As for the mother with an almost four year old that won't go. I just have to say I feel for you. I would definitely feel at the end of my rope too. Have you asked her pediatrician if there could be a medical reason why she can't hold it in very well when she feels like she has to go? I would try that first. If NOT...then does she not make it because she doesn't want to stop playing or watching a movie? Could there a be an emotional control issue surrounding the problem.? Like does she do it when she is in time out (my son did that for a while), or when she is doing something she doesn't want to be doing like a chore? Does she do it to get attention?

I am sure you have asked yourself these questions. Hang in there. I potty trained my son from age 2 1/2. We quit for a while and then tried again about three to four times. I can't remember. I must have put a mental block on it because it was so traumatic ;). He did not become successfully potty trained during the day until about 3 1/2. I remember it happening kind of magically. Once I backed off and let it be his idea it happened quickly. It was really hard. I wish you the best.

On The Go Family said...

My daughter was very difficult to train as well. We tried on and off for a couple of months. I was at my wit's end. Then my mom asked if she could give it a try. My mom potty-trained the girl in 3 days.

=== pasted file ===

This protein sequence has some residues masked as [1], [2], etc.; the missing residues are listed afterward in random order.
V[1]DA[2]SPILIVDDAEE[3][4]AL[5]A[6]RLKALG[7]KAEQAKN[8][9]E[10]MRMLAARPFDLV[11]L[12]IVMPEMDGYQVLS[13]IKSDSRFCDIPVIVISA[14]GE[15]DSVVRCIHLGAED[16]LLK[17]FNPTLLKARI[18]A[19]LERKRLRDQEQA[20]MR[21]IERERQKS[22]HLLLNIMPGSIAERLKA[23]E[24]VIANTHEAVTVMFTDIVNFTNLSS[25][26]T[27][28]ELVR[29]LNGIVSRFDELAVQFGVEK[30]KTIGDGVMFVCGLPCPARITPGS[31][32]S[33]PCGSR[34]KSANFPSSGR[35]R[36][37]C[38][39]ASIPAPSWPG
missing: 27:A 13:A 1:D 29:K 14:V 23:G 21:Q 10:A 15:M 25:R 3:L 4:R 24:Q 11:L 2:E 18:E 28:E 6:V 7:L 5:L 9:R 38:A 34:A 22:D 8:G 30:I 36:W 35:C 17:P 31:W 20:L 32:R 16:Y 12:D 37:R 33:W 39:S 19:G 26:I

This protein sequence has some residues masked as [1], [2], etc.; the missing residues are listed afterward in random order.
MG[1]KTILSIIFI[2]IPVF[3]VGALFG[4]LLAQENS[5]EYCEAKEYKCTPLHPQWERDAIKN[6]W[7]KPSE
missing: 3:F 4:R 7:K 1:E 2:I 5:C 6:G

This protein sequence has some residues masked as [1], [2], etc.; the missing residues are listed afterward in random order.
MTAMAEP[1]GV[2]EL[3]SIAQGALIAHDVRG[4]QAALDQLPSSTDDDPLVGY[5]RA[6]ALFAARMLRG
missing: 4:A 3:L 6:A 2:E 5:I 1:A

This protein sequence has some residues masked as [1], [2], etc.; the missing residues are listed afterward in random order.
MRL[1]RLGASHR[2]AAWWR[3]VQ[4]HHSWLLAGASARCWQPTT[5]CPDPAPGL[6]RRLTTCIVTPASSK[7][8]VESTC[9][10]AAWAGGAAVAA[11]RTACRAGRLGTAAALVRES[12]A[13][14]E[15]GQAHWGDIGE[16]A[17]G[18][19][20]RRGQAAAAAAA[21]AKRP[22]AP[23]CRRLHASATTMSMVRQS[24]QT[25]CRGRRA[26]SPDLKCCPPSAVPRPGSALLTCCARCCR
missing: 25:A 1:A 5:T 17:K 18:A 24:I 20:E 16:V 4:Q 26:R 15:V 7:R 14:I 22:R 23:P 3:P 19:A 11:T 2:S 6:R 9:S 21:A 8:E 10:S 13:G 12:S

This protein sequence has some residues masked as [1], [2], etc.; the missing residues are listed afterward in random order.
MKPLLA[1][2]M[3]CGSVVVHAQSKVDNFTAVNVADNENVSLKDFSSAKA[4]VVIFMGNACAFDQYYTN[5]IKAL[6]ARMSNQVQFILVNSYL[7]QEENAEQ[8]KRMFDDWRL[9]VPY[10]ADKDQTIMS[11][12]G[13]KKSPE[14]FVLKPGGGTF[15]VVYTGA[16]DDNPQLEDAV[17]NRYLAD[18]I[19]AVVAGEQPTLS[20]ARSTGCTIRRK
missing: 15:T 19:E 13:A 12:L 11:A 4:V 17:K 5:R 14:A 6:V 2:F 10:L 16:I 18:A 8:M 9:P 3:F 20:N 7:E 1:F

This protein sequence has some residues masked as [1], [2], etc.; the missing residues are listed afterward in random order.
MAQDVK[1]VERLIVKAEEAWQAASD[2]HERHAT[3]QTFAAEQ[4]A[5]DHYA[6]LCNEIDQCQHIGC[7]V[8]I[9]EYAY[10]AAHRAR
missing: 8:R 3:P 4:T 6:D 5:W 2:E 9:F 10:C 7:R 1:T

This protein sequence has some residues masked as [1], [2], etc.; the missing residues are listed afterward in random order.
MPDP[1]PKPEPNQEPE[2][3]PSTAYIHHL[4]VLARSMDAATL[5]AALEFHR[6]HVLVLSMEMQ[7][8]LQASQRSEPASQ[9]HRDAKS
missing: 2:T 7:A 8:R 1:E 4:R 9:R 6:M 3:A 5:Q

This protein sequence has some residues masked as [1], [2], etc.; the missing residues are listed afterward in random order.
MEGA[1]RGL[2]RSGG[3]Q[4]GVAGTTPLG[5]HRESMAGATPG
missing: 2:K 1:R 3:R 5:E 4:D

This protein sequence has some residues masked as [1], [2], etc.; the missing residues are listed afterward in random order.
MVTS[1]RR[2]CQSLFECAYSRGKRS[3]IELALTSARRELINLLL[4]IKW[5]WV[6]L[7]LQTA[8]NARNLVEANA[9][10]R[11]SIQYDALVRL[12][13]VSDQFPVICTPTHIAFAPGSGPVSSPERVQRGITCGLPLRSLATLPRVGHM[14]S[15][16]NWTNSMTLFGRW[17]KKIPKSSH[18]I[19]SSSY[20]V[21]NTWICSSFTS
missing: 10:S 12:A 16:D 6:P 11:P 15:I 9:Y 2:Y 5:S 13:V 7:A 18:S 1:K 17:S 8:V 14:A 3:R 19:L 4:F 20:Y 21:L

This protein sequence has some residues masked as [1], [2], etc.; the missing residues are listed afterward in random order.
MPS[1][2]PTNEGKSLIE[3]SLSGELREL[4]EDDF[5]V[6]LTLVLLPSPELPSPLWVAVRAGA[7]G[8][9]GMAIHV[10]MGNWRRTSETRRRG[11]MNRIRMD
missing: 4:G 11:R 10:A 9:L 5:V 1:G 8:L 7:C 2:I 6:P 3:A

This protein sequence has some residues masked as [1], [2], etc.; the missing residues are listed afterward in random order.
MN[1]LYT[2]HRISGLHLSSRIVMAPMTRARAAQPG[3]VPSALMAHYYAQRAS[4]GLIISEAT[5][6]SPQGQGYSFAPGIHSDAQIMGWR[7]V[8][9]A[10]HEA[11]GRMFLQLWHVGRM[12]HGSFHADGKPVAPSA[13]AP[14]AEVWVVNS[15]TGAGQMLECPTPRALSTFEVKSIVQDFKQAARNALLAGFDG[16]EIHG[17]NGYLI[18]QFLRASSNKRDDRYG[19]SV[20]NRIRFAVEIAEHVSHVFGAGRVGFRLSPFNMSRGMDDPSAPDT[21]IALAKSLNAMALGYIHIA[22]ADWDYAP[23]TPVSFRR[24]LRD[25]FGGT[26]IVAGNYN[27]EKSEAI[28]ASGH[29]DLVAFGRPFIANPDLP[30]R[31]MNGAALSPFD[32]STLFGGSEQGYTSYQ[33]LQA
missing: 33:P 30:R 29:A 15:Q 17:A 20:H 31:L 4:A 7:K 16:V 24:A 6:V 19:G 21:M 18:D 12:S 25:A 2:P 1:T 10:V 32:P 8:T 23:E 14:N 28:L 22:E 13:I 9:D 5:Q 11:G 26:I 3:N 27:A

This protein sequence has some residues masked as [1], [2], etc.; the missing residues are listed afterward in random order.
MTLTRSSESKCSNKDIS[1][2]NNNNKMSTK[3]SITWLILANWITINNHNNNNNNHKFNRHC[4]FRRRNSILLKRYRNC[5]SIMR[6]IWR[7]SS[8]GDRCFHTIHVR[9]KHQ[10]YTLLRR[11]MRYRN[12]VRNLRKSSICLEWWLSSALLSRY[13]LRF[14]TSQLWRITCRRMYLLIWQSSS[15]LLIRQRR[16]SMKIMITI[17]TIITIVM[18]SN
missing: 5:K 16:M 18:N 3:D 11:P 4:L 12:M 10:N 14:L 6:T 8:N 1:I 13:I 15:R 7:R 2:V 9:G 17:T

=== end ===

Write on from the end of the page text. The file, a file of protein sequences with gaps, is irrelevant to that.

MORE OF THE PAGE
I think we were having a real power struggle, despite my attempts to keep it fun and light and totally my daughter's idea. If at all possible, maybe you can have someone else give it a try? I know that's much easier said than done. Most people don't want to potty-train their own kids much less someone else's!

Please, please hang in there and don't take her inability to train personally. My second child trained himself at 2.5 in three days -- this was after I had declared myself a complete loser in the potty-training department and figured my mom would have to come teach him how, too.

I would also consult with the peditrician to see if there's a medical reason behind it all. Based on the amount of time you've been trying and the multiple ways you've tried, it sounds probable.

Beth said...

I taught preschool for almost two years before I had my son (who will be 2 momnths soon) and even the best and brightest of them have potty accidents once in a while. Sometimes it seemed related to stress in their life, but not always.